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Reactions to threatening health messages

Overview of attention for article published in BMC Public Health, November 2012
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About this Attention Score

  • In the top 25% of all research outputs scored by Altmetric
  • High Attention Score compared to outputs of the same age (95th percentile)
  • High Attention Score compared to outputs of the same age and source (95th percentile)

Mentioned by

news
1 news outlet
twitter
23 tweeters
facebook
2 Facebook pages

Citations

dimensions_citation
14 Dimensions

Readers on

mendeley
71 Mendeley
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Title
Reactions to threatening health messages
Published in
BMC Public Health, November 2012
DOI 10.1186/1471-2458-12-1011
Pubmed ID
Authors

Gill A ten Hoor, Gjalt-Jorn Y Peters, Janice Kalagi, Lianne de Groot, Karlijne Grootjans, Alexander Huschens, Constanze Köhninger, Lizan Kölgen, Isabelle Pelssers, Toby Schütt, Sophia Thomas, Robert AC Ruiter, Gerjo Kok

Abstract

Threatening health messages that focus on severity are popular, but frequently have no effect or even a counterproductive effect on behavior change. This paradox (i.e. wide application despite low effectiveness) may be partly explained by the intuitive appeal of threatening communication: it may be hard to predict the defensive reactions occurring in response to fear appeals. We examine this hypothesis by using two studies by Brown and colleagues, which provide evidence that threatening health messages in the form of distressing imagery in anti-smoking and anti-alcohol campaigns cause defensive reactions.

Twitter Demographics

The data shown below were collected from the profiles of 23 tweeters who shared this research output. Click here to find out more about how the information was compiled.

Mendeley readers

The data shown below were compiled from readership statistics for 71 Mendeley readers of this research output. Click here to see the associated Mendeley record.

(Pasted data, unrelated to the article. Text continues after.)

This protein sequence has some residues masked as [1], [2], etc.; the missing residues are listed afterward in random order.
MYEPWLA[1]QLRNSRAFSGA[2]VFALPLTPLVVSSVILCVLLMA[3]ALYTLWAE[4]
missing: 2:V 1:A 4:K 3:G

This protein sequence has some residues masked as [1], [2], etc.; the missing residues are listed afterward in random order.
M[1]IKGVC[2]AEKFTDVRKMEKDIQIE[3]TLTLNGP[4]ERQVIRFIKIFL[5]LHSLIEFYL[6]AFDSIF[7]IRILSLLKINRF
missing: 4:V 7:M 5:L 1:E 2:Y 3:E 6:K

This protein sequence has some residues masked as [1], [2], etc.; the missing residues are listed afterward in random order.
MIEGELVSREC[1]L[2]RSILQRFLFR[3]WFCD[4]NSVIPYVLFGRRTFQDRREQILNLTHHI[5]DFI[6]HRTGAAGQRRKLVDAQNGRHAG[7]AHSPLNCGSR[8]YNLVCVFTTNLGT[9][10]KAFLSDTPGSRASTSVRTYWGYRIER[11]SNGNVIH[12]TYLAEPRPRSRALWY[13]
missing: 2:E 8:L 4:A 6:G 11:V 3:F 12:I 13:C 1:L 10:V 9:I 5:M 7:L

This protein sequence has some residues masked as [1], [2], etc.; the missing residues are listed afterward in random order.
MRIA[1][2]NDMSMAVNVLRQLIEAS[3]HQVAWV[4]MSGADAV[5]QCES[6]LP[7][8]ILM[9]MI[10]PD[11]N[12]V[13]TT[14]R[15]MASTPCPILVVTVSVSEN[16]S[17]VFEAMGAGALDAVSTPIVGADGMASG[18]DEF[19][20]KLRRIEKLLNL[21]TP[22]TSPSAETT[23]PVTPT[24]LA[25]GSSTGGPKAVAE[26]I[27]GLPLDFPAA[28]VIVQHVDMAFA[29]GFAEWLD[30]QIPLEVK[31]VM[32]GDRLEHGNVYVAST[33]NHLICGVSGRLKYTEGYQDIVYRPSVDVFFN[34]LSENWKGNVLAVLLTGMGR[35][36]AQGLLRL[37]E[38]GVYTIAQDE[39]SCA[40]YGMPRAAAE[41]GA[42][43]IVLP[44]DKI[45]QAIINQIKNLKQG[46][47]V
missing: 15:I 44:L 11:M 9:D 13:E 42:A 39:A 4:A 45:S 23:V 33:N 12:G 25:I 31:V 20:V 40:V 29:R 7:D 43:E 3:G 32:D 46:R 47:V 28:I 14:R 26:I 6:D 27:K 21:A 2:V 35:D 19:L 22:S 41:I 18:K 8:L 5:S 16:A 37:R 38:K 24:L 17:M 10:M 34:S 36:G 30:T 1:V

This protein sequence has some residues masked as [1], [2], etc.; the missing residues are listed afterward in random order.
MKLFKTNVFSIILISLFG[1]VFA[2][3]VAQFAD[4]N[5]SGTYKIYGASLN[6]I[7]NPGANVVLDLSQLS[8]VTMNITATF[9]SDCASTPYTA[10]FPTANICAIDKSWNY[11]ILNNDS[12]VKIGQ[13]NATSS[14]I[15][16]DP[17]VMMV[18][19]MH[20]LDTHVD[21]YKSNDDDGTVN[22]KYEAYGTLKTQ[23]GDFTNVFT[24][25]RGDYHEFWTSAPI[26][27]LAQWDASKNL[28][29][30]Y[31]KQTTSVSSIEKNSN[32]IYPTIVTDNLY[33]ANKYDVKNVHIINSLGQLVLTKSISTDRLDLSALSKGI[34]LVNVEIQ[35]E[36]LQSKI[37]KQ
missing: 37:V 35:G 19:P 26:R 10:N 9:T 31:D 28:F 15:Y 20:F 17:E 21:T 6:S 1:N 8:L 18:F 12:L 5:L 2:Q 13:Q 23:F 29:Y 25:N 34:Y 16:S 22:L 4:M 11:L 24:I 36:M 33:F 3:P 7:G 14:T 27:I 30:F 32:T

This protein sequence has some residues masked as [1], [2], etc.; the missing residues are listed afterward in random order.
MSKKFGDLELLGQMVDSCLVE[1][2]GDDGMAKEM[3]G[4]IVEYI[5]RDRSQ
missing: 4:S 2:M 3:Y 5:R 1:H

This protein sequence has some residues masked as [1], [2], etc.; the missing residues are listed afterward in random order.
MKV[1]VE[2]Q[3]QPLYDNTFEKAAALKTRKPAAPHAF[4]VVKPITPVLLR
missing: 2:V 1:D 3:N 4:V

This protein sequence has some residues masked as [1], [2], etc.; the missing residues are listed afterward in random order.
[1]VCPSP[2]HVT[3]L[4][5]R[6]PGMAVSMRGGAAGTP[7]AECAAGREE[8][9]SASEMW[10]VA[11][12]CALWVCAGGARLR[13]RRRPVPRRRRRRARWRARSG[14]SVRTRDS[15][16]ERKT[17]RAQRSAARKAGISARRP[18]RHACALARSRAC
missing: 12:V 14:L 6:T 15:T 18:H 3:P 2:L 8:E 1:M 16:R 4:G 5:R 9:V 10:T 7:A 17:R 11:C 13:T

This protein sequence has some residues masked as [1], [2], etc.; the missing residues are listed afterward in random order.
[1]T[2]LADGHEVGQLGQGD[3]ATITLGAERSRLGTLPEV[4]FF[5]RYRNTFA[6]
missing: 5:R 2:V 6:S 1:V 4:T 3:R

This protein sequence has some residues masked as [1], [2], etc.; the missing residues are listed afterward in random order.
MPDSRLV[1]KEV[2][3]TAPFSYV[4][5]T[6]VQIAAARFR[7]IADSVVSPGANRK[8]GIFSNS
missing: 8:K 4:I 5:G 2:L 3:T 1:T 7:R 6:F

Geographical breakdown

Country Count As %
United Kingdom 3 4%
Netherlands 3 4%
Canada 1 1%
Unknown 64 90%

Demographic breakdown

Readers by professional status Count As %
Student > Master 14 20%
Researcher 11 15%
Student > Bachelor 10 14%
Student > Ph. D. Student 9 13%
Student > Doctoral Student 5 7%
Other 14 20%
Unknown 8 11%
Readers by discipline Count As %
Psychology 22 31%
Nursing and Health Professions 7 10%
Medicine and Dentistry 7 10%
Social Sciences 6 8%
Design 4 6%
Other 14 20%
Unknown 11 15%

Attention Score in Context

This research output has an Altmetric Attention Score of 25. This is our high-level measure of the quality and quantity of online attention that it has received. This Attention Score, as well as the ranking and number of research outputs shown below, was calculated when the research output was last mentioned on 30 December 2021.
All research outputs
#1,215,580
of 21,792,010 outputs
Outputs from BMC Public Health
#1,322
of 14,128 outputs
Outputs of similar age
#12,561
of 291,881 outputs
Outputs of similar age from BMC Public Health
#51
of 1,045 outputs
Altmetric has tracked 21,792,010 research outputs across all sources so far. Compared to these this one has done particularly well and is in the 94th percentile: it's in the top 10% of all research outputs ever tracked by Altmetric.
So far Altmetric has tracked 14,128 research outputs from this source. They typically receive a lot more attention than average, with a mean Attention Score of 13.8. This one has done particularly well, scoring higher than 90% of its peers.
Older research outputs will score higher simply because they've had more time to accumulate mentions. To account for age we can compare this Altmetric Attention Score to the 291,881 tracked outputs that were published within six weeks on either side of this one in any source. This one has done particularly well, scoring higher than 95% of its contemporaries.
We're also able to compare this research output to 1,045 others from the same source and published within six weeks on either side of this one. This one has done particularly well, scoring higher than 95% of its contemporaries.